Feofar-Khan's lieutenant wished that all attempts to take the town by force should be suspended. He hoped the watchfulness of the besieged would relax. At any rate, several thousand Tartars were kept in readiness at the outposts, to attack the gate, deserted, as Ogareff anticipated that it would be, by its defenders, whenever he should summon the besiegers to the assault.

This he could not now delay in doing. All must be over by the time that the Russian troops should come in sight of Irkutsk. Ogareff's arrangements were made, and on this evening a note fell from the top of the earthworks into Sangarre's hands.

On the next day, that is to say during the hours of darkness from the 5th to the 6th of October, at two o'clock in the morning, Ivan Ogareff had resolved to deliver up Irkutsk.


IVAN OGAREFF'S plan had been contrived with the greatest care, and except for some unforeseen accident he believed that it must succeed. It was of importance that the Bolchaia Gate should be unguarded or only feebly held when he gave it up. The attention of the besieged was therefore to be drawn to another part of the town. A diversion was agreed upon with the Emir.

This diversion was to be effected both up and down the river, on the Irkutsk bank. The attack on these two points was to be conducted in earnest, and at the same time a feigned attempt at crossing the Angara from the left bank was to be made. The Bolchaia Gate, would be probably deserted, so much the more because on this side the Tartar outposts having drawn back, would appear to have broken up.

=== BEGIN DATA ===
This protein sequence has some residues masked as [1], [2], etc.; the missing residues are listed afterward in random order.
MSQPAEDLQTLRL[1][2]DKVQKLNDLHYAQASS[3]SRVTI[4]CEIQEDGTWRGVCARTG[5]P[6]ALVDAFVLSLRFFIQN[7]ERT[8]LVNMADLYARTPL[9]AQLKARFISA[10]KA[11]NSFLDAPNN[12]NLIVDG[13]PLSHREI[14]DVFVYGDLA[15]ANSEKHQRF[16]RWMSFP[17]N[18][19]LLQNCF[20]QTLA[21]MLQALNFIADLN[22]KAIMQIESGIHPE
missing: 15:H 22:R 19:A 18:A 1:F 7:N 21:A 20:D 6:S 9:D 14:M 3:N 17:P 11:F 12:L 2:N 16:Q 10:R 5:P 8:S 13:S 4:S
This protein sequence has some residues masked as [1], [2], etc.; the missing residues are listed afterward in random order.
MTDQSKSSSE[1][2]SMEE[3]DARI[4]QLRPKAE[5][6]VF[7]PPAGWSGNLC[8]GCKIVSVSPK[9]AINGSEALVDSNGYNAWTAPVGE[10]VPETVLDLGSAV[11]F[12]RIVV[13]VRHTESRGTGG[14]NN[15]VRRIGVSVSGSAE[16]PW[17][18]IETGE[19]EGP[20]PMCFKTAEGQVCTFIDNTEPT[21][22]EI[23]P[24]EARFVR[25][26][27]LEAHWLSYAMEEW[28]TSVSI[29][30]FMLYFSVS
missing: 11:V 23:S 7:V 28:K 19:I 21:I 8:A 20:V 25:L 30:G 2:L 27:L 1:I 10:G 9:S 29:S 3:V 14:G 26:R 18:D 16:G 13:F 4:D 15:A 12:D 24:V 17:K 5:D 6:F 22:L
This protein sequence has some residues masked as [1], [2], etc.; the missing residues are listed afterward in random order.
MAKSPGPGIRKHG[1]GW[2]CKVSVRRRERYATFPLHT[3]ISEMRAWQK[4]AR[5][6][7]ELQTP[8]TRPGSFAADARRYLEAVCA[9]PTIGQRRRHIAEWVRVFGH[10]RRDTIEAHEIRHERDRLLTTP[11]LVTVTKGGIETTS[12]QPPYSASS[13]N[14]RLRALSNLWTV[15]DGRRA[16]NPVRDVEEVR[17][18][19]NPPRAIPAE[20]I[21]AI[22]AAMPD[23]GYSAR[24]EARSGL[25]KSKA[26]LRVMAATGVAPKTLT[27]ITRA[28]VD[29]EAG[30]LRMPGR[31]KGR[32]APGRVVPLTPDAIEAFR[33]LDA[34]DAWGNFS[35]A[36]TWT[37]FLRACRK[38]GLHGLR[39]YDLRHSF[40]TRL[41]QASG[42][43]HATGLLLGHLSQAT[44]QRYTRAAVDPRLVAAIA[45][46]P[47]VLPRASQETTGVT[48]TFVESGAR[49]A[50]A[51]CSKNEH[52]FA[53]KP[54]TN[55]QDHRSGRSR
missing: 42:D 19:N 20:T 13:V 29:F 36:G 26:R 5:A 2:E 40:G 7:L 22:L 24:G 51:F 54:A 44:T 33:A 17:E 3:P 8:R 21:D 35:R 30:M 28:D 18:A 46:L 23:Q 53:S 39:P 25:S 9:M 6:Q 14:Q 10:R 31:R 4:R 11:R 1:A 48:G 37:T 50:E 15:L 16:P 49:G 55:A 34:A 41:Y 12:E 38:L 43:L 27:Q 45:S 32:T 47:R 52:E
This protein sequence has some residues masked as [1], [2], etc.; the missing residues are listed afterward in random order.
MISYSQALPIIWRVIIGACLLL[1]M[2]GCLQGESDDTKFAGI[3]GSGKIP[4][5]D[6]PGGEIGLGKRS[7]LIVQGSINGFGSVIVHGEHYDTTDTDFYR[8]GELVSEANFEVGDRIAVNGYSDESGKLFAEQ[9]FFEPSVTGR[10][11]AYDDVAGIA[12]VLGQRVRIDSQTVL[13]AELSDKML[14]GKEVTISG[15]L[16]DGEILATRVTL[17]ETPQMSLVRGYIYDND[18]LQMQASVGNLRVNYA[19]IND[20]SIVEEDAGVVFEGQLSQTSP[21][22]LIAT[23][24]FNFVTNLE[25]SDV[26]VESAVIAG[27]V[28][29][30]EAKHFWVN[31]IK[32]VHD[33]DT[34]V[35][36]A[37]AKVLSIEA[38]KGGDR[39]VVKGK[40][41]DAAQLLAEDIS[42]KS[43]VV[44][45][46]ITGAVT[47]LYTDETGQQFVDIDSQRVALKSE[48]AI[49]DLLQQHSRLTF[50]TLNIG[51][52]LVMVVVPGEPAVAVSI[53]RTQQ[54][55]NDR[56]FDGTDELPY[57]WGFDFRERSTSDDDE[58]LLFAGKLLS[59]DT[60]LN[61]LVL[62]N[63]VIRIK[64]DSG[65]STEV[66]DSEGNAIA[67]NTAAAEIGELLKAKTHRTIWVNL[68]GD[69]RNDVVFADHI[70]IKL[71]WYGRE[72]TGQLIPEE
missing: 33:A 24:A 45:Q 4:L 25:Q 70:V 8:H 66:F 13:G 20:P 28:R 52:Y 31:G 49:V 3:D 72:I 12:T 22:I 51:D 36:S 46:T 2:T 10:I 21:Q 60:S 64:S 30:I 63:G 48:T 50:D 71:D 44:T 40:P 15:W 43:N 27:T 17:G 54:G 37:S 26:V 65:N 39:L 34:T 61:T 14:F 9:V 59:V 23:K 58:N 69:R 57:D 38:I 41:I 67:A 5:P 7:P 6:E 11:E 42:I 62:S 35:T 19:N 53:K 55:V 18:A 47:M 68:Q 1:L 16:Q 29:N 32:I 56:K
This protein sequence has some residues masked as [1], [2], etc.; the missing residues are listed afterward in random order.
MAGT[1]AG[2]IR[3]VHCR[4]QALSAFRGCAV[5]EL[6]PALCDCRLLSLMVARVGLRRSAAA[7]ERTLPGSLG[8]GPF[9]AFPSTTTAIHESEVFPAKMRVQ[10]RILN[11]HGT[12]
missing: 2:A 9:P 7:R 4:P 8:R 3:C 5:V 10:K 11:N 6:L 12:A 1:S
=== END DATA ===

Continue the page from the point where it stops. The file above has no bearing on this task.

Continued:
It was the 5th of October. In four and twenty hours, the capital of Eastern Siberia would be in the hands of the Emir, and the Grand Duke in the power of Ivan Ogareff.

During the day, an unusual stir was going on in the Angara camp. From the windows of the palace important preparations on the opposite shore could be distinctly seen. Numerous Tartar detachments were converging towards the camp, and from hour to hour reinforced the Emir's troops. These movements, intended to deceive the besieged, were conducted in the most open manner possible before their eyes.

Ogareff had warned the Grand Duke that an attack was to be feared. He knew, he said, that an assault was to be made, both above and below the town, and he counselled the Duke to reinforce the two directly threatened points. Accordingly, after a council of war had been held in the palace, orders were issued to concentrate the defense on the bank of the Angara and at the two ends of the town, where the earthworks protected the river.

This was exactly what Ogareff wished. He did not expect that the Bolchaia Gate would be left entirely without defenders, but that there would only be a small number. Besides, Ogareff meant to give such importance to the diversion, that the Grand Duke would be obliged to oppose it with all his available forces. The traitor planned also to produce so frightful a catastrophe that terror must inevitably overwhelm the hearts of the besieged.

All day the garrison and population of Irkutsk were on the alert. The measures to repel an attack on the points hitherto unassailed had been taken. The Grand Duke and General Voranzoff visited the posts, strengthened by their orders. Wassili Fedor's corps occupied the North of the town, but with orders to throw themselves where the danger was greatest. The right bank of the Angara had been protected with the few guns possessed by the defenders. With these measures, taken in time, thanks to the advice so opportunely given by Ivan Ogareff, there was good reason to hope that the expected attack would be repulsed. In that case the Tartars, momentarily discouraged, would no doubt not make another attempt against the town for several days. Now the troops expected by the Grand Duke might arrive at any hour. The safety or the loss of Irkutsk hung only by a thread.

On this day, the sun which had risen at twenty minutes to six, set at forty minutes past five, having traced its diurnal arc for eleven hours above the horizon.

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